into a small trash bin standing next to the wall
of their living room)
bring his cage over, he wants to go out.
No, wait a minute. Put him in, ah, put him in the
Come here, boy! (Thankfully Pootie
slowly went onto Rays hand and was put into
his cage. Dorothy took the cage, left the room
and returned after a minute. I was unsure if I
liked that private life of the Manzareks with
their parrot, his poopies, or not)
then, Ray, you were involved with The Doors from
the very beginning on, could we say that?
good. How then, how do you compare the old days
to, you know, the new things you are doing at the
(he stopped talking,
and looked up to the ceiling of the room)
old days were a lot of fun. It is nice now,
its different. See this rubber band? (We
all hear a key turning in the front door)
||Is that Pablo?
||Its our son.
Hey, Pablo, say Hello to Rainer from
Germany. Hes the guy whos in charge
of the Doors Fan Club Magazine that comes out.
once in a while
once in a while.
Pablo, how are you doing?
||Pretty good. Nice to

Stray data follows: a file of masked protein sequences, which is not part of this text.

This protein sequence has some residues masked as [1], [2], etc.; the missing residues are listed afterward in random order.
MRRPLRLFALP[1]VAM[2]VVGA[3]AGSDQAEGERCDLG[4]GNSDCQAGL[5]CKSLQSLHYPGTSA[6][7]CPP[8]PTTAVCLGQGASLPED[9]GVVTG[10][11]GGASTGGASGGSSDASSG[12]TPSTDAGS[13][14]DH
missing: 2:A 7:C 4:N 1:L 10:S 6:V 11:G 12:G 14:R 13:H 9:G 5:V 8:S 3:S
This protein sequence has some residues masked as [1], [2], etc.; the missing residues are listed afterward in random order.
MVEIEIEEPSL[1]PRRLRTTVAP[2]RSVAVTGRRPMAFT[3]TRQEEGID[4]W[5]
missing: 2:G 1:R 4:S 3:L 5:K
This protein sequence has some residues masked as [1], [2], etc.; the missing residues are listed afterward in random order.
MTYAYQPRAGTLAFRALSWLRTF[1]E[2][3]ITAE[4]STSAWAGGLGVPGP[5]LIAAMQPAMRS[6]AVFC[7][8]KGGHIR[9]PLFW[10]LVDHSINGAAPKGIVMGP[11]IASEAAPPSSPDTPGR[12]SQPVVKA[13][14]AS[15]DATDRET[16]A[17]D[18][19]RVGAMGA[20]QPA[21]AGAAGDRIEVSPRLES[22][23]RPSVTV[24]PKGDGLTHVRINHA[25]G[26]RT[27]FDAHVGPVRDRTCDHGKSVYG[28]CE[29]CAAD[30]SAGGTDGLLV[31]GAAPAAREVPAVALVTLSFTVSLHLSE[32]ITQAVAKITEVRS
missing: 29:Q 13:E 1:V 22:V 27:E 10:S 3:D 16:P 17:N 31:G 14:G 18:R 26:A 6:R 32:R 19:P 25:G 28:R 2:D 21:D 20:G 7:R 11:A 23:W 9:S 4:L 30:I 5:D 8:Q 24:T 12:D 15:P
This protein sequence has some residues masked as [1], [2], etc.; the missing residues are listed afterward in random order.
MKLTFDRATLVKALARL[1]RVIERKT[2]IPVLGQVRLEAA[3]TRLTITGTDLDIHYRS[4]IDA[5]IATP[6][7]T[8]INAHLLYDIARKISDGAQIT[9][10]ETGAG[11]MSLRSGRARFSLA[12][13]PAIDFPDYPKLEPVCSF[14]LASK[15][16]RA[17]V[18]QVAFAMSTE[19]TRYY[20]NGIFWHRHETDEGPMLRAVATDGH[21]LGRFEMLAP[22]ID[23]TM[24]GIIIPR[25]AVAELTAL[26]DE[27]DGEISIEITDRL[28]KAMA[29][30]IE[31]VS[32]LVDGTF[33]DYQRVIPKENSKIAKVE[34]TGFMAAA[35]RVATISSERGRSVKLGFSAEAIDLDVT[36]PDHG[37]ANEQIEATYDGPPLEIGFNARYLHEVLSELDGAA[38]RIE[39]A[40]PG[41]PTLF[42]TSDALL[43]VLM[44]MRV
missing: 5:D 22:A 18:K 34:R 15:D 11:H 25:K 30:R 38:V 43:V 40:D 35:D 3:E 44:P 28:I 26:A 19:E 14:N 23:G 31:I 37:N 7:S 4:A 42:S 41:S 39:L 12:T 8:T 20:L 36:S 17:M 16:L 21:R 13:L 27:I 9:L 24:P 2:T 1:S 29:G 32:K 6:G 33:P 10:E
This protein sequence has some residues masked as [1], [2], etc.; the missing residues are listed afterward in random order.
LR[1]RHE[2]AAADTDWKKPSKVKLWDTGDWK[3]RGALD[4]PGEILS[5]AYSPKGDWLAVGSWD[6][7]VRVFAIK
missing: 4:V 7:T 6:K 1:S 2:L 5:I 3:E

||Are you going to the
||I already went.
||You already went?
||I left my clothes in
the car but I went.
||I was gonna go with
you. Ok, good! (Pablo left the room
and disappeared in the kitchen. Dorothy follows
we continue doing our interview?
ahead! Aehm, may I take one of your cigarettes?
Dorothy does not like me smoking, but shes
just gone with Pablo.
take one. (I offer him one of my
Marlboros and he uses my lighter)
What were the first songs for the first Doors
album that you recorded?
Moonlight Drive? Well, for the first
the first song that the Doors
ever played together as The Doors was
Moonlight Drive. That first rehearsal
session when the oors first got together n
played Moonlight Drive, and Robby put
on his bottleneck and I showed him the
chord-change, a simple Blues song, and that was
the first time The Doors - that Robby came down
play and the first time The Doors ever
played together and, you know, we smoked a joint
and talked for a while and talked about life.
Man, God and existence as The Doors always
were want to talk about, and then we started to
play. And by that time we were all
pretty high, and played the song, and it was just
absolutely amazing. The power of The Doors
together locked in, a thing happened and
it just locked in together and we played that
song and it just was driving and powerful. And at
the end of it we all just sorta looked at
Jesus Christ, wow! And I told
thats when I told John and Robby,
you know, I played in a lot of bands, and
playing the piano since Ive been 7 years
old, played with a lot of people. But Ive
never played music until this moment. Now I know